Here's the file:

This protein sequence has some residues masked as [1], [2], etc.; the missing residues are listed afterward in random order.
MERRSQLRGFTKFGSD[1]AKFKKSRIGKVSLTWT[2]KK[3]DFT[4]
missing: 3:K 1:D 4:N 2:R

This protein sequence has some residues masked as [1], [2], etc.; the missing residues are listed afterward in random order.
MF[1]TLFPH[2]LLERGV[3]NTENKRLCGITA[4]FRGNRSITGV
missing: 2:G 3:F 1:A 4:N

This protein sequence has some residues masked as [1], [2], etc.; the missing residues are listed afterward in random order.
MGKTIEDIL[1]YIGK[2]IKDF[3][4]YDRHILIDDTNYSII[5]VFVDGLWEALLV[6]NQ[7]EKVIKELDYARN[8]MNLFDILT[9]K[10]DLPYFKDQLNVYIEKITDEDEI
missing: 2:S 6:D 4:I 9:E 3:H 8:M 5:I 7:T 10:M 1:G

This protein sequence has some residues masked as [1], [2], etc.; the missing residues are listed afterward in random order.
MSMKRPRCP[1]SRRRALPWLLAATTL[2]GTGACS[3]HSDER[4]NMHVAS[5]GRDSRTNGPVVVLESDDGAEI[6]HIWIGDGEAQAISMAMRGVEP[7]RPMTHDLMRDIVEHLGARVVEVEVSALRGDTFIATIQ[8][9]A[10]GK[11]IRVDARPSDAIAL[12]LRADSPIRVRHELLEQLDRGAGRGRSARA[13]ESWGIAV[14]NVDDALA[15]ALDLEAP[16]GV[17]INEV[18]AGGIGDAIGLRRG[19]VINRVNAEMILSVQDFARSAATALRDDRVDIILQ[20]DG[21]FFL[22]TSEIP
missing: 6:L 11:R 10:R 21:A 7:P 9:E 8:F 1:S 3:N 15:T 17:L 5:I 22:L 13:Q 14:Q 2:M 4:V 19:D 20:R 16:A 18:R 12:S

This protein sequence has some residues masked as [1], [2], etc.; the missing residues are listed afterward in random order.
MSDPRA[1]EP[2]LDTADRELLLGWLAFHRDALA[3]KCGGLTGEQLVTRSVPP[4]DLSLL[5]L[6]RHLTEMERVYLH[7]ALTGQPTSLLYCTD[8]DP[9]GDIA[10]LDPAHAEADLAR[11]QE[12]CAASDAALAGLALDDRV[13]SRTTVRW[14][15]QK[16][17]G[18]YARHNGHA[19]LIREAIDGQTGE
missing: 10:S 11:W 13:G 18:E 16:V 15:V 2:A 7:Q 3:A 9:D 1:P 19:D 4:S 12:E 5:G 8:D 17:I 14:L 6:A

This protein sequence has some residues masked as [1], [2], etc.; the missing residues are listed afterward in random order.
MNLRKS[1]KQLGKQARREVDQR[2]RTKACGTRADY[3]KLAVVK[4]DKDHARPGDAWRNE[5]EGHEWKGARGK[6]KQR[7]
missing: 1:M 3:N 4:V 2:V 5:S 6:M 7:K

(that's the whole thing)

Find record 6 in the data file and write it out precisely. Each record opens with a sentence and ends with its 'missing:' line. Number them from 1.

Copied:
This protein sequence has some residues masked as [1], [2], etc.; the missing residues are listed afterward in random order.
MNLRKS[1]KQLGKQARREVDQR[2]RTKACGTRADY[3]KLAVVK[4]DKDHARPGDAWRNE[5]EGHEWKGARGK[6]KQR[7]
missing: 1:M 3:N 4:V 2:V 5:S 6:M 7:K